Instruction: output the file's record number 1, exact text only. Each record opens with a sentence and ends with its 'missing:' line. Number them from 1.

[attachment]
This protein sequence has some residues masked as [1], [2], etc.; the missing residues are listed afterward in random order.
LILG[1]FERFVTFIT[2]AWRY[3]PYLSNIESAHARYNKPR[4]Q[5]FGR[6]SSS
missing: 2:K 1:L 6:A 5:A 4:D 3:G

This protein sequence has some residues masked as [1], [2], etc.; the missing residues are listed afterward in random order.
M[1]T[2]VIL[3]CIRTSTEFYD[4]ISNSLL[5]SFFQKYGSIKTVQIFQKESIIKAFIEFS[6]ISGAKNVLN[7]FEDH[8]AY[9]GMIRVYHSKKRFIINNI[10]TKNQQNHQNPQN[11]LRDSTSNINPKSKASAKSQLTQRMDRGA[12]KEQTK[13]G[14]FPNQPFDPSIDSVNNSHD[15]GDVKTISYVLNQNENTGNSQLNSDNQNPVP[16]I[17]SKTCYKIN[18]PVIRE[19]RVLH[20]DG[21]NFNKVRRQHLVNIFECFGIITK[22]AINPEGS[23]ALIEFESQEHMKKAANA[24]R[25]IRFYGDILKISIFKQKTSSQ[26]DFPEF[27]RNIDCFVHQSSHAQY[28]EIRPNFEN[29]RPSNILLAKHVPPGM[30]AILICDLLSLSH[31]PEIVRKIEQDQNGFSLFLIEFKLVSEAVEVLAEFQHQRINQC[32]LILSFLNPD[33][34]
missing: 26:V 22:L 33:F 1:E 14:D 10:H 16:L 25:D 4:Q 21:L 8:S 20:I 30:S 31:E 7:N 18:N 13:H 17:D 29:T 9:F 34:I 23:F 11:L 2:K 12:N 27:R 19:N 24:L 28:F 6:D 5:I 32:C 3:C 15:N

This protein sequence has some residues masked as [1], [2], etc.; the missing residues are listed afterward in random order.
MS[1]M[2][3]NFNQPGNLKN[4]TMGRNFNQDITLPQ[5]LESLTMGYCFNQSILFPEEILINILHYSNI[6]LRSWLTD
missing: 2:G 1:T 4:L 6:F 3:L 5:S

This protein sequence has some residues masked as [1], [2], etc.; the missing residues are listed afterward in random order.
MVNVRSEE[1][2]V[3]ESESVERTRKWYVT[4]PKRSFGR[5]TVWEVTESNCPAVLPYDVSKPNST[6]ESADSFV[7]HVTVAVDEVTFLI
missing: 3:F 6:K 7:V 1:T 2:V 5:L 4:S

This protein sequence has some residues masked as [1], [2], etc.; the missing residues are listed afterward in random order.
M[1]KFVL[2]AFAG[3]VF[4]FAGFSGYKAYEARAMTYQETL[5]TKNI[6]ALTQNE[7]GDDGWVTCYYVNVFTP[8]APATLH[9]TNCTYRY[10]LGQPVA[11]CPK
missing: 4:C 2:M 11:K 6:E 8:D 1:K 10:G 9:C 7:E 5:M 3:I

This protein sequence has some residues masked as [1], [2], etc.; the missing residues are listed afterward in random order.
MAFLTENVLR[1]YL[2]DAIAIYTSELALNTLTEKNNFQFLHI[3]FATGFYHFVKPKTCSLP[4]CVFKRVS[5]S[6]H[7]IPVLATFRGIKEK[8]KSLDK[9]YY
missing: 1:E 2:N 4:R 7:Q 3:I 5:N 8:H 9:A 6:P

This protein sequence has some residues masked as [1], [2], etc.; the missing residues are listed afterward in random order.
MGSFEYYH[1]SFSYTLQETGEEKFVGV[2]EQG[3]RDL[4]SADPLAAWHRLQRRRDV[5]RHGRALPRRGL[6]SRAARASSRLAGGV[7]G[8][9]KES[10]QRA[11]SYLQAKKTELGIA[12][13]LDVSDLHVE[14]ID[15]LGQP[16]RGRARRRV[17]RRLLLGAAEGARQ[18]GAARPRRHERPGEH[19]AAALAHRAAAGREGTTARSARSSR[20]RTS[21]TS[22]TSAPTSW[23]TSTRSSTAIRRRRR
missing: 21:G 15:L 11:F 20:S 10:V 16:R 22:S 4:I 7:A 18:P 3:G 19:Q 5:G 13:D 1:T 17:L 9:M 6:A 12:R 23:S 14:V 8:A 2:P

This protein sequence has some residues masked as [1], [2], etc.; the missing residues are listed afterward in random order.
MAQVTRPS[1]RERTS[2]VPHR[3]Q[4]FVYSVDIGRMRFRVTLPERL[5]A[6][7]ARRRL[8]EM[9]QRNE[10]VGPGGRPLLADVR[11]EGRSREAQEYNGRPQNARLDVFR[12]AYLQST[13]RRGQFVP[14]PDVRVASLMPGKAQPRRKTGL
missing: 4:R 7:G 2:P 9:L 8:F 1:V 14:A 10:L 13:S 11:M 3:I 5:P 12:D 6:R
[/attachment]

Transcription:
This protein sequence has some residues masked as [1], [2], etc.; the missing residues are listed afterward in random order.
LILG[1]FERFVTFIT[2]AWRY[3]PYLSNIESAHARYNKPR[4]Q[5]FGR[6]SSS
missing: 2:K 1:L 6:A 5:A 4:D 3:G